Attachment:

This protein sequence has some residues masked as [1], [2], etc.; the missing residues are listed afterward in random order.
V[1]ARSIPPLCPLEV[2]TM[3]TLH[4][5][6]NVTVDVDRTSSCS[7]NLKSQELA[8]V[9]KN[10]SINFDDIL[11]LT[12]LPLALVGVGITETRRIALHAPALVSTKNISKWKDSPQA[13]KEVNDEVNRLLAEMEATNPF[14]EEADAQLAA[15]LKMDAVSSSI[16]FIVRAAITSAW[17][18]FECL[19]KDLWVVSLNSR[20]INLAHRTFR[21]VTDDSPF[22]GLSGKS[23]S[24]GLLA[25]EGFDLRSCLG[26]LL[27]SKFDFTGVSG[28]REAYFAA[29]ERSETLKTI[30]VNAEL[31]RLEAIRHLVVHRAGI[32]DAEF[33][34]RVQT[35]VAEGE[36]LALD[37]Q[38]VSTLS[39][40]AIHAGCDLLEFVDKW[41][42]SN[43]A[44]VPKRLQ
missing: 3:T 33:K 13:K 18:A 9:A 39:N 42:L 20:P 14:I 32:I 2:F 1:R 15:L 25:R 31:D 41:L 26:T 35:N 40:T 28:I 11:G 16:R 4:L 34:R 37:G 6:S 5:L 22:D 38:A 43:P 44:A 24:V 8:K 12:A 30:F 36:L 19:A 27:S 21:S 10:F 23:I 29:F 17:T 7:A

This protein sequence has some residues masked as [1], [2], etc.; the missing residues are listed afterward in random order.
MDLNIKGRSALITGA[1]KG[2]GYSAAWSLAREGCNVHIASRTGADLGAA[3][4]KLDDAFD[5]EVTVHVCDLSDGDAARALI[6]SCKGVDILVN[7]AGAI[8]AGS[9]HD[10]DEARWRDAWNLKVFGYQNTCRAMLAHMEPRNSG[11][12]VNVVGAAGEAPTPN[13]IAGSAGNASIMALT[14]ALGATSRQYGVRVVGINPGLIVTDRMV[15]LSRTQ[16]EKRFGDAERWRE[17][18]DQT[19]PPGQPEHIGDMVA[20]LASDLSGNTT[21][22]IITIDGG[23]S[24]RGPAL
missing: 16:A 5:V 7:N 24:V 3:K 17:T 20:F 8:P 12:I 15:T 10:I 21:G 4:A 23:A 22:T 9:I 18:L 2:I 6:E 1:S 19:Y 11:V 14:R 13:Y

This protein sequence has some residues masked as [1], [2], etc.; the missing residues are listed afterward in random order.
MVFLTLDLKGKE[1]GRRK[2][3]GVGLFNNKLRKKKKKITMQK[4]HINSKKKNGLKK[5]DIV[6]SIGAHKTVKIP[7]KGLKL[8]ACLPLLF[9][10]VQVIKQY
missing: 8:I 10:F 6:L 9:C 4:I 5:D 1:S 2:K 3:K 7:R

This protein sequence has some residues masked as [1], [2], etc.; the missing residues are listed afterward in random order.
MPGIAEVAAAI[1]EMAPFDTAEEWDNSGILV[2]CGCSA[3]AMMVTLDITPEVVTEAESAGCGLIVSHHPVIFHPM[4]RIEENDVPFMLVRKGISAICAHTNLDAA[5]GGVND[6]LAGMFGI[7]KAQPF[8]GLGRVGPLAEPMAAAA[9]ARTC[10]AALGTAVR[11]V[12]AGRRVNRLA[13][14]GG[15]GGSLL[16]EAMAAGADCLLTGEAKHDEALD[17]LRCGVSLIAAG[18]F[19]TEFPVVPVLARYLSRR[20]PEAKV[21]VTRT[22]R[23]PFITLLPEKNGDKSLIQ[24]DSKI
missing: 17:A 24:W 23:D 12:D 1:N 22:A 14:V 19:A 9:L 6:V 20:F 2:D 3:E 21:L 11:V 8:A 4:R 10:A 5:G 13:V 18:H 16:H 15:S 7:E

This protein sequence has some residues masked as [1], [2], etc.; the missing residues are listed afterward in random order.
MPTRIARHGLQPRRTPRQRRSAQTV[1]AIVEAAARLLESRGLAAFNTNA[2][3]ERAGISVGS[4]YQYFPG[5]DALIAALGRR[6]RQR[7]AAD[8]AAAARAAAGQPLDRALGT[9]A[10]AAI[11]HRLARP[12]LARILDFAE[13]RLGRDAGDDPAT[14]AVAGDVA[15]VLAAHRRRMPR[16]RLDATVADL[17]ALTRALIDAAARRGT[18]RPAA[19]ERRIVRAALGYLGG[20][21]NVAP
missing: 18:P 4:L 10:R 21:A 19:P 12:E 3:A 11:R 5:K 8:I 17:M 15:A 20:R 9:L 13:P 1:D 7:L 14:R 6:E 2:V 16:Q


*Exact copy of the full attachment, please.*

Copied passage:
This protein sequence has some residues masked as [1], [2], etc.; the missing residues are listed afterward in random order.
V[1]ARSIPPLCPLEV[2]TM[3]TLH[4][5][6]NVTVDVDRTSSCS[7]NLKSQELA[8]V[9]KN[10]SINFDDIL[11]LT[12]LPLALVGVGITETRRIALHAPALVSTKNISKWKDSPQA[13]KEVNDEVNRLLAEMEATNPF[14]EEADAQLAA[15]LKMDAVSSSI[16]FIVRAAITSAW[17][18]FECL[19]KDLWVVSLNSR[20]INLAHRTFR[21]VTDDSPF[22]GLSGKS[23]S[24]GLLA[25]EGFDLRSCLG[26]LL[27]SKFDFTGVSG[28]REAYFAA[29]ERSETLKTI[30]VNAEL[31]RLEAIRHLVVHRAGI[32]DAEF[33][34]RVQT[35]VAEGE[36]LALD[37]Q[38]VSTLS[39][40]AIHAGCDLLEFVDKW[41][42]SN[43]A[44]VPKRLQ
missing: 3:T 33:K 13:K 18:A 9:A 39:N 42:L 20:P 14:I 32:I 2:F 1:R 15:L 25:R 31:D 41:L 26:T 35:N 40:T 28:I 11:G 16:R 4:L 34:R 37:G 6:S 5:L 22:D 38:A 43:P 44:A 24:V 8:K 12:A 30:F 36:L 19:A 27:S 21:S 10:F 23:I 29:F 17:T 7:A

This protein sequence has some residues masked as [1], [2], etc.; the missing residues are listed afterward in random order.
MDLNIKGRSALITGA[1]KG[2]GYSAAWSLAREGCNVHIASRTGADLGAA[3][4]KLDDAFD[5]EVTVHVCDLSDGDAARALI[6]SCKGVDILVN[7]AGAI[8]AGS[9]HD[10]DEARWRDAWNLKVFGYQNTCRAMLAHMEPRNSG[11][12]VNVVGAAGEAPTPN[13]IAGSAGNASIMALT[14]ALGATSRQYGVRVVGINPGLIVTDRMV[15]LSRTQ[16]EKRFGDAERWRE[17][18]DQT[19]PPGQPEHIGDMVA[20]LASDLSGNTT[21][22]IITIDGG[23]S[24]RGPAL
missing: 16:A 5:V 7:N 24:V 3:K 17:T 20:F 8:P 12:I 15:T 10:I 21:G 4:A 23:A 22:T 9:I 18:L 2:I 6:E 1:S 19:Y 11:V 14:R 13:Y

This protein sequence has some residues masked as [1], [2], etc.; the missing residues are listed afterward in random order.
MVFLTLDLKGKE[1]GRRK[2][3]GVGLFNNKLRKKKKKITMQK[4]HINSKKKNGLKK[5]DIV[6]SIGAHKTVKIP[7]KGLKL[8]ACLPLLF[9][10]VQVIKQY
missing: 8:I 10:F 6:L 9:C 4:I 5:D 1:S 2:K 3:K 7:R

This protein sequence has some residues masked as [1], [2], etc.; the missing residues are listed afterward in random order.
MPGIAEVAAAI[1]EMAPFDTAEEWDNSGILV[2]CGCSA[3]AMMVTLDITPEVVTEAESAGCGLIVSHHPVIFHPM[4]RIEENDVPFMLVRKGISAICAHTNLDAA[5]GGVND[6]LAGMFGI[7]KAQPF[8]GLGRVGPLAEPMAAAA[9]ARTC[10]AALGTAVR[11]V[12]AGRRVNRLA[13][14]GG[15]GGSLL[16]EAMAAGADCLLTGEAKHDEALD[17]LRCGVSLIAAG[18]F[19]TEFPVVPVLARYLSRR[20]PEAKV[21]VTRT[22]R[23]PFITLLPEKNGDKSLIQ[24]DSKI
missing: 17:A 24:W 23:D 12:D 1:N 22:A 14:V 19:A 9:L 6:V 20:F 2:D 3:E 21:L 11:V 8:A 4:R 10:A 5:G 13:V 18:H 16:H 15:S 7:E

This protein sequence has some residues masked as [1], [2], etc.; the missing residues are listed afterward in random order.
MPTRIARHGLQPRRTPRQRRSAQTV[1]AIVEAAARLLESRGLAAFNTNA[2][3]ERAGISVGS[4]YQYFPG[5]DALIAALGRR[6]RQR[7]AAD[8]AAAARAAAGQPLDRALGT[9]A[10]AAI[11]HRLARP[12]LARILDFAE[13]RLGRDAGDDPAT[14]AVAGDVA[15]VLAAHRRRMPR[16]RLDATVADL[17]ALTRALIDAAARRGT[18]RPAA[19]ERRIVRAALGYLGG[20][21]NVAP
missing: 18:P 4:L 10:R 21:A 19:P 12:E 3:A 11:R 5:K 8:I 17:M 15:A 20:R 9:L 13:P 1:D 7:L 14:R 6:E 2:V 16:Q